Bilgah BeachAzerbaijan doesn’t have many beautiful beaches because of the inevitable pollution caused by more than 150 years of oil exploitation. But Biglah Beach on Absheron Peninsular’s northeast coast 45 kilometers from Baku is an exception. The beach stretches for a kilometer and is a pleasant place to relax for an afternoon. Popular spots include Amburan Beach Club and SeaZone Beach Baku.
ShamakhiHistory fans can take a day trip from Baku to visit the ancient capital Shamakhi. The former center of the Shirvan Empire dates back almost two-and-a-half thousand years and was the capital between the 9th and 16th centuries. The main attractions include the one-thousand-year-old fortress, archaeological ruins, and traditional carpet weaving. It takes at least two hours to reach Shamakhi from Baku.
Reasons to visit Baku
Baku, Azerbaijan’s modern capital, combines a medieval old town, modern Flame Towers that light up after dark and a promenade stretching along the Caspian Sea. The city exudes attractiveness, shining under the endless blue skies, and oozes intriguing layers of history just waiting for you to unravel. Here are several reasons why you should visit Baku and put Azerbaijan on this year’s bucket list.
Amalgamation of modernity with heritage
Baku’s historical core, or Icheri Sheher, has the ancient cylindrical Maiden Tower, the medieval Palace of Shirvanshahs and stalls selling traditional Azerbaijan carpets. Head further from the center, and you’re walking along Nizami Street’s pedestrianized shopping district. Gothic and Baroque styles from the Russian Empire and Baku’s first oil boom, both in the late 19th-century, line the long and straight streets of Azerbaijan’s capital.
Baku’s promenade, also called the Baku Boulevard extends a few kilometers along the Caspian Sea. Strolling along gives views of the city center, endless swarms of fish in the Caspian Sea as well as an amusement park, cafés, the Baku Eye Ferris Wheel, and a shopping mall. Come back after dark and watch the Flame Towers perform their magical light show.
Safe for solo adventures
Compared to other capital cities, Baku feels safe. Sure, crime does exist, and you still need to be cautious. But, you’ll feel safe walking around after dark and won’t have to hug your backpack. Everyone feels at ease when the sun goes down, and you will too.
Ideal for some fam-bam
Women walk chatting away, and families enjoy their attractive surroundings at all hours of the day and night. Young children run and play while their parents watch nearby, despite the clock chiming at 11:00 pm.
Baku has become inexpensive in the past few years, Hearty meals in local restaurants washed down with Azerbaijan beer or wine rarely exceed AZN50 for two people. And you’ll get a few rides on the bus and metro for less than AZN1. If you visit Baku today, you’ll find the city to be a very affordable destination.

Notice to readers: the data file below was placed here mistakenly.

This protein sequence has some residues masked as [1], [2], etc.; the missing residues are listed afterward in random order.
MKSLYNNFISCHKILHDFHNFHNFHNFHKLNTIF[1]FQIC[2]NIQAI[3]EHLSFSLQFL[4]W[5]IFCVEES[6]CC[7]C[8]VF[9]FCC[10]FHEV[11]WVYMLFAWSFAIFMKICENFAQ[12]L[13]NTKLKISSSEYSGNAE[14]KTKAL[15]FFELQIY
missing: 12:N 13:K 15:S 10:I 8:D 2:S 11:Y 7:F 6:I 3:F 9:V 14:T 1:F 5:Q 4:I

Easy to get around
Long straight roads divide Baku into large blocks along the Caspian Sea. Getting around on foot usually involves walking straight and turning either left or right before continuing to go forward. Getting lost is almost impossible. Public transport for a single journey on the metro just costs about AZN0.20.
6 Favorite Museums in Baku
Baku, Azerbaijan’s capital, houses more than 30 museums covering everything from history and ethnography to a collection of tiny books. Take advantage of the museums in Baku to appreciate its fascinating story and culture and come away with a more enhanced travel experience.
National Museum of History AzerbaijanThe National Museum in Baku, inside a former Italian Renaissance mansion, has more than 300,000 artifacts, making it Azerbaijan’s largest. Archaeological relics and original documents tell its story. Visitors take a journey from the early Zoroastrians who placed spiritual importance on fire, medieval states, both oil booms and the Soviet Union to the present day. Opening hours: Monday to Saturday 9:00 am to 5:00 pm. Admission: AZN5 ($3).
Azerbaijan State Museum of ArtThe most extensive collection of art in Baku is on display in the State Museum of Art. First opening in 1936, the collection today includes more than 3000 items across 60 rooms inside two buildings. Exhibits include paintings and sculptures from Azerbaijani, Russian and European artists. A section on Eastern Art displays work from Persia and Turkey too. Opening hours: Tuesday to Sunday 10:00 am to 6:00 pm. Admission fee: AZN5 ($3).
Baku Museum of Miniature BooksA small museum in Baku on the edge of Icheri Sheher displays a collection of tiny books. Once a private collection and now a free museum, a range of items from a 17th-century Koran to Soviet books fill the shelves. Highlights include the three smallest books in the world, for which you need a magnifying glass to see. Opening hours: 11:00am to 5:00pm. Closed on Monday and Thursday. Admission: Free
Palace of ShirvanshahsThe Shirvanshahs ruled parts of Azerbaijan for centuries in Shemakhi. An earthquake forced the Persianised Arab rulers to move their capital 123 kilometers southeast to Baku where they built the Palace. The main palace, a mausoleum, two mosques, and a bathhouse are inside the 15th-century UNESCO-listed complex. Most people spend between one and two hours. Opening hours: Monday to Sunday 10:00 am to 6:00 pm. Admission is AZN10 ($5.90)